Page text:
What should I do before I sell?
The Vendor disclosure legislation in New South Wales requires you to have a Contract for the Sale of Land ready and available before marketing the property and this Contract must include all necessary documents as set out in the relevant law.It is illegal for you or your selling Agent to advertise your property for sale unless a complete Contract is available to any interested purchaser to look at. There is in fact a penalty for failure to have a Contract available when a residential property is offered for sale.
What is Vendor Disclosure?
The disclosure legislation in New South Wales also requires you to make certain promises to your buyer about the legal ownership of the property. It is essential that all relevant disclosures have been fully discussed with you and that you are well informed about what these promises are and what they mean to you legally before you put the property on the market.
What is a Contract for the Sale of Land?
The Contract is an important legal document which sets out information about the property you are selling and also sets out on what terms you are willing to sell your property. For example, items such as the settlement date (that is the date that the title deed will be legally transferred to the buyer and you will be paid the balance) and your intentions regarding the deposit (for example whether you wish the use this amount to purchase another property).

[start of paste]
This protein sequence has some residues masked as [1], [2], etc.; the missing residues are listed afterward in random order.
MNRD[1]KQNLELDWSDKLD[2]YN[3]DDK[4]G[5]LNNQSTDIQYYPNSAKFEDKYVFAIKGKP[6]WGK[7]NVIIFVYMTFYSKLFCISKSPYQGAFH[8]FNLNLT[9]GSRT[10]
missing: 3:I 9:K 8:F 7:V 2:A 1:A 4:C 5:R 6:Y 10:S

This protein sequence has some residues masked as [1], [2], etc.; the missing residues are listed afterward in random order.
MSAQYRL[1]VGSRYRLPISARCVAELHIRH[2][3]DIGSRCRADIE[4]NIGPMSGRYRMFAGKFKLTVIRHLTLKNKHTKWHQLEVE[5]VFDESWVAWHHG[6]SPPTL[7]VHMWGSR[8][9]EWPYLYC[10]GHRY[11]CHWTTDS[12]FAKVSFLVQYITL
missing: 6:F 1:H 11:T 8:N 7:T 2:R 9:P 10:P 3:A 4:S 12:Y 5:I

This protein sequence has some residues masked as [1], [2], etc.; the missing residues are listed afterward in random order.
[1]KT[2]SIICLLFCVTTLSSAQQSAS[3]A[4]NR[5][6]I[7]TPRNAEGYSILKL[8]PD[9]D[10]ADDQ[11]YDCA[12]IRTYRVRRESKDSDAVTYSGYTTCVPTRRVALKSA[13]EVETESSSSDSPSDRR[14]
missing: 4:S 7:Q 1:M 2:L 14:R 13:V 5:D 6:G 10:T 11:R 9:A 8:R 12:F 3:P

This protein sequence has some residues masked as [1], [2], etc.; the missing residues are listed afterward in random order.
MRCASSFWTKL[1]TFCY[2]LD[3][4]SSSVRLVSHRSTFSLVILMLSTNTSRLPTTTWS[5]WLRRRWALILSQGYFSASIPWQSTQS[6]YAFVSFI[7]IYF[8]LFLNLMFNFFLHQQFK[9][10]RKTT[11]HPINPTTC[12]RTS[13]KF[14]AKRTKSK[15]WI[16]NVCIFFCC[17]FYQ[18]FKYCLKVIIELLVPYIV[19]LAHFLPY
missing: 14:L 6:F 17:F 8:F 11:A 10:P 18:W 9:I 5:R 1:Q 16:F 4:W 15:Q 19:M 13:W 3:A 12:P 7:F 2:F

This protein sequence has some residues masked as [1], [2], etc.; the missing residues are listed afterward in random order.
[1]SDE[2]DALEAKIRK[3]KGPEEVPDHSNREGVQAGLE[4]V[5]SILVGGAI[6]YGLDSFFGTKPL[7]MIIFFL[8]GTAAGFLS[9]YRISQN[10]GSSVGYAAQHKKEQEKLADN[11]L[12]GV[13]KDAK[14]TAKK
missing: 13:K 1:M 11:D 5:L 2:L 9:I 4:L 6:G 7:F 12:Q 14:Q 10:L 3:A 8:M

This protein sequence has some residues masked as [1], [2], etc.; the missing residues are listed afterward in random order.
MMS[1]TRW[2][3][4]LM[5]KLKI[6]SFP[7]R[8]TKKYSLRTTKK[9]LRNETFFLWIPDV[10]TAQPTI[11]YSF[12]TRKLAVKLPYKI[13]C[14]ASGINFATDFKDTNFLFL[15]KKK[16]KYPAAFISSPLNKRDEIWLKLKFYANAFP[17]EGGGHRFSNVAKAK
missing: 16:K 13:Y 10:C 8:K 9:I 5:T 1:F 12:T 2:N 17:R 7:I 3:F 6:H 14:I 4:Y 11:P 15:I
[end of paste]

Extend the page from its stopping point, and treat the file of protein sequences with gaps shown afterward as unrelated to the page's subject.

What is an exchange of Contracts?
This is when the Contracts are checked to make sure they are identical, then “swapped” and dated. At this point they become legally binding, in other words, you are legally required to sell the property and you can no longer market the property or accept any other offers. However, depending upon whether you are selling at auction or by private treaty, the buyer may have a number of days “cooling off” period in which the buyer could change his or her mind and withdraw from the Contract.
It is essential that this is fully discussed with you and that you are aware of all the implications, particularly if you are also looking to buy an alternative property. At Coastwide Conveyancing we will ensure that you make an informed decision.
What should I do between exchange and settlement?
As the seller of the property, you have an obligation to maintain the property in the same order and state of repair as it was at the time of exchange. You should also continue your insurance cover until settlement.
You will need to continue to pay all rates and taxes in relation to the property. On settlement, Coastwide Conveyancing will ensure that any rates and taxes paid by you past the settlement date are refunded to you by the Purchaser on a pro rata basis.
What is settlement?
Settlement is the usual end result of the Contract. At this time you receive the balance of the sale price and hand over the title to the property to the buyer who then becomes the new legal owner of the property.
If you have a mortgage on title, Coastwide Conveyancing will arrange to repay your loan from the settlement funds and will then ensure that you receive the balance of your selling price.
Ready to sell?
Contact us to find out more or to arrange an appointment.